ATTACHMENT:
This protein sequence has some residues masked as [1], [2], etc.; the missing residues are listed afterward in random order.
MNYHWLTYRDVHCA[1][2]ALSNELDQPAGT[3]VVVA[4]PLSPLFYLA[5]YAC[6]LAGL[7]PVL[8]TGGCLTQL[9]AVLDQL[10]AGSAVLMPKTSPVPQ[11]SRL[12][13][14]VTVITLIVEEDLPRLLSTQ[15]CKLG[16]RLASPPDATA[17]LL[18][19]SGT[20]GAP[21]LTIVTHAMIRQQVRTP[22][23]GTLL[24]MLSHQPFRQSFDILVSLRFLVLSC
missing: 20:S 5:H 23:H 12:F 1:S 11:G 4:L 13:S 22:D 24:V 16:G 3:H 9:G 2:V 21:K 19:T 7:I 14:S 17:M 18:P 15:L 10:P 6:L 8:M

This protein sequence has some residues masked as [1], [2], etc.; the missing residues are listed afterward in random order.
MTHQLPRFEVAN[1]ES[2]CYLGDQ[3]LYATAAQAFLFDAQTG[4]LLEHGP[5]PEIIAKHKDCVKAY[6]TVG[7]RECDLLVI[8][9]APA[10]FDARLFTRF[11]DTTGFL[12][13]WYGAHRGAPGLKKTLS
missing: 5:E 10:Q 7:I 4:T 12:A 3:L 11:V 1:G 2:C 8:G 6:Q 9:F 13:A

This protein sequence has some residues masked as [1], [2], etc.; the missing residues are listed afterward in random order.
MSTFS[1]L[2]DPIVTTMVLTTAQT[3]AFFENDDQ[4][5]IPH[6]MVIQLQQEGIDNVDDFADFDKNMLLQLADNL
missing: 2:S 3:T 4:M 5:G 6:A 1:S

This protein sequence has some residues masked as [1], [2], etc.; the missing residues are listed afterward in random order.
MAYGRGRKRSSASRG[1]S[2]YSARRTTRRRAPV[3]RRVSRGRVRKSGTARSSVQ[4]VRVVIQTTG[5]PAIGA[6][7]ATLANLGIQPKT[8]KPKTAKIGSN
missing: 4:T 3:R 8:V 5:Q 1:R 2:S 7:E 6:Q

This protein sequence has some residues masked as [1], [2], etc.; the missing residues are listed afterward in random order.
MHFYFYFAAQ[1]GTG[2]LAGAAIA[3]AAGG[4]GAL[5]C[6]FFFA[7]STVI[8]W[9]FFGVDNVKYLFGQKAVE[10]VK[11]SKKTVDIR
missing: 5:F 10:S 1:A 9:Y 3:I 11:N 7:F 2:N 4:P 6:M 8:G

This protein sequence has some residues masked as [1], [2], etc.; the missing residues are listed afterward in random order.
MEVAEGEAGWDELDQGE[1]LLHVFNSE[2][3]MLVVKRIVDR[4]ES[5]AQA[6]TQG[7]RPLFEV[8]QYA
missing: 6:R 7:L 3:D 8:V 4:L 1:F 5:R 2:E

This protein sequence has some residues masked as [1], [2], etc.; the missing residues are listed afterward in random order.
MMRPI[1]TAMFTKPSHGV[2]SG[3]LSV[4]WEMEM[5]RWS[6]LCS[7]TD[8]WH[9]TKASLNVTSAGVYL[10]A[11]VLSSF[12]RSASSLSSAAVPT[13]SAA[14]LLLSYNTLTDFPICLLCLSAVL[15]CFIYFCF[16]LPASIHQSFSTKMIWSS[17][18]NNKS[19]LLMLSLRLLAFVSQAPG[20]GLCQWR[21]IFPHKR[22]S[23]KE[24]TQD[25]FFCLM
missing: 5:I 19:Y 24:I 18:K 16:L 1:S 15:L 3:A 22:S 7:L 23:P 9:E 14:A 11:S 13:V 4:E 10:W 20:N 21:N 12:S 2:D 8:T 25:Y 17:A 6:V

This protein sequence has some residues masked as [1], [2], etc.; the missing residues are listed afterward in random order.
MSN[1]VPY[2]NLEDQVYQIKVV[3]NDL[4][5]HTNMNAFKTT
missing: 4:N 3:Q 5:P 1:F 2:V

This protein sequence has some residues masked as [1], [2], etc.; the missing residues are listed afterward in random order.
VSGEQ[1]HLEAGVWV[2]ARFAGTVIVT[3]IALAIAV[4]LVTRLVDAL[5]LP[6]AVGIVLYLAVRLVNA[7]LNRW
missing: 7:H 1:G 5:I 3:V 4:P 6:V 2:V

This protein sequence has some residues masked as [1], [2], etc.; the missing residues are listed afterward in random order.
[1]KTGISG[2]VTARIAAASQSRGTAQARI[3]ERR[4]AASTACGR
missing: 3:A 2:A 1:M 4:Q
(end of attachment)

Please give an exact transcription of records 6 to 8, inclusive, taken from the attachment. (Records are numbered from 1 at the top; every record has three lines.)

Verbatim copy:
This protein sequence has some residues masked as [1], [2], etc.; the missing residues are listed afterward in random order.
MEVAEGEAGWDELDQGE[1]LLHVFNSE[2][3]MLVVKRIVDR[4]ES[5]AQA[6]TQG[7]RPLFEV[8]QYA
missing: 6:R 7:L 3:D 8:V 4:L 1:F 5:R 2:E

This protein sequence has some residues masked as [1], [2], etc.; the missing residues are listed afterward in random order.
MMRPI[1]TAMFTKPSHGV[2]SG[3]LSV[4]WEMEM[5]RWS[6]LCS[7]TD[8]WH[9]TKASLNVTSAGVYL[10]A[11]VLSSF[12]RSASSLSSAAVPT[13]SAA[14]LLLSYNTLTDFPICLLCLSAVL[15]CFIYFCF[16]LPASIHQSFSTKMIWSS[17][18]NNKS[19]LLMLSLRLLAFVSQAPG[20]GLCQWR[21]IFPHKR[22]S[23]KE[24]TQD[25]FFCLM
missing: 5:I 19:Y 24:I 18:K 16:L 1:S 15:L 3:A 22:S 7:L 23:P 9:E 14:A 11:S 13:V 4:E 10:W 20:N 21:N 12:S 2:D 8:T 25:Y 17:A 6:V

This protein sequence has some residues masked as [1], [2], etc.; the missing residues are listed afterward in random order.
MSN[1]VPY[2]NLEDQVYQIKVV[3]NDL[4][5]HTNMNAFKTT
missing: 4:N 3:Q 5:P 1:F 2:V